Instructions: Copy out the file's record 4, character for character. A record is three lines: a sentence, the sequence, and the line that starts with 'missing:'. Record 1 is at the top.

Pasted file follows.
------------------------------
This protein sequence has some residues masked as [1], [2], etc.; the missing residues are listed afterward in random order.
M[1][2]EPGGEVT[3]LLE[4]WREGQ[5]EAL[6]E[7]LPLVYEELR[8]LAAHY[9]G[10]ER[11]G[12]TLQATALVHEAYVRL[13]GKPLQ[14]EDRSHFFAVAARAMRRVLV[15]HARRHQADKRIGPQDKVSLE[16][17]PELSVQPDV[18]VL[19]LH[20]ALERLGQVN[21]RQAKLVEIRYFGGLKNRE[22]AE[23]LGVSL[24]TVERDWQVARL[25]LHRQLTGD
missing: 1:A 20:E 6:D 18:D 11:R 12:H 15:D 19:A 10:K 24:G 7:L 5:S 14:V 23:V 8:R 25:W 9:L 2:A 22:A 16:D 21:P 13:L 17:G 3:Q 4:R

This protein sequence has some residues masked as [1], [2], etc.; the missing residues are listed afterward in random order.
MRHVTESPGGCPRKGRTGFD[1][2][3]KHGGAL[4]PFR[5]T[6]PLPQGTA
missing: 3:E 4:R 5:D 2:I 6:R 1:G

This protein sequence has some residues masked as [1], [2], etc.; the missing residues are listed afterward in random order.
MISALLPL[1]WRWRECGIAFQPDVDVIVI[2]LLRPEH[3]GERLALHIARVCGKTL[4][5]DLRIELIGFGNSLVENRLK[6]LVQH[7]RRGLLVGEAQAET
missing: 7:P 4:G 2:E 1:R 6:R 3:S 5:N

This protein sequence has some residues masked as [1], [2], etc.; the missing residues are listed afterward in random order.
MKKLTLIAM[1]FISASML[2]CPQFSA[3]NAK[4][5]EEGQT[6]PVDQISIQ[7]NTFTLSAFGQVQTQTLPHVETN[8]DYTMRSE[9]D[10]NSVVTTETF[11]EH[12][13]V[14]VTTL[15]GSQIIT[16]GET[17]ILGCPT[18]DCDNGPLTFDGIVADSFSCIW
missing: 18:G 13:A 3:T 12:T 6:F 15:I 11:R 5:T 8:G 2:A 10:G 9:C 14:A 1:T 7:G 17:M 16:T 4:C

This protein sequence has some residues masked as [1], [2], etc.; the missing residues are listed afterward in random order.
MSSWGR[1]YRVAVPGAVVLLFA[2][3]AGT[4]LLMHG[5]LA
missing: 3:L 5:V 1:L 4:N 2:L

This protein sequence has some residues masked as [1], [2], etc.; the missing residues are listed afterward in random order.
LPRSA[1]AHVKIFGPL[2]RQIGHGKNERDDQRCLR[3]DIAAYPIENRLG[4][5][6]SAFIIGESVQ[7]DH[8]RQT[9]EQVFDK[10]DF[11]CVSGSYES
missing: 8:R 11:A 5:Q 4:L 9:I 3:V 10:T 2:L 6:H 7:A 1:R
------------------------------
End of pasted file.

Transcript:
This protein sequence has some residues masked as [1], [2], etc.; the missing residues are listed afterward in random order.
MKKLTLIAM[1]FISASML[2]CPQFSA[3]NAK[4][5]EEGQT[6]PVDQISIQ[7]NTFTLSAFGQVQTQTLPHVETN[8]DYTMRSE[9]D[10]NSVVTTETF[11]EH[12][13]V[14]VTTL[15]GSQIIT[16]GET[17]ILGCPT[18]DCDNGPLTFDGIVADSFSCIW
missing: 18:G 13:A 3:T 12:T 6:F 15:I 11:R 5:T 8:G 2:A 10:G 9:C 14:A 1:T 7:G 17:M 16:T 4:C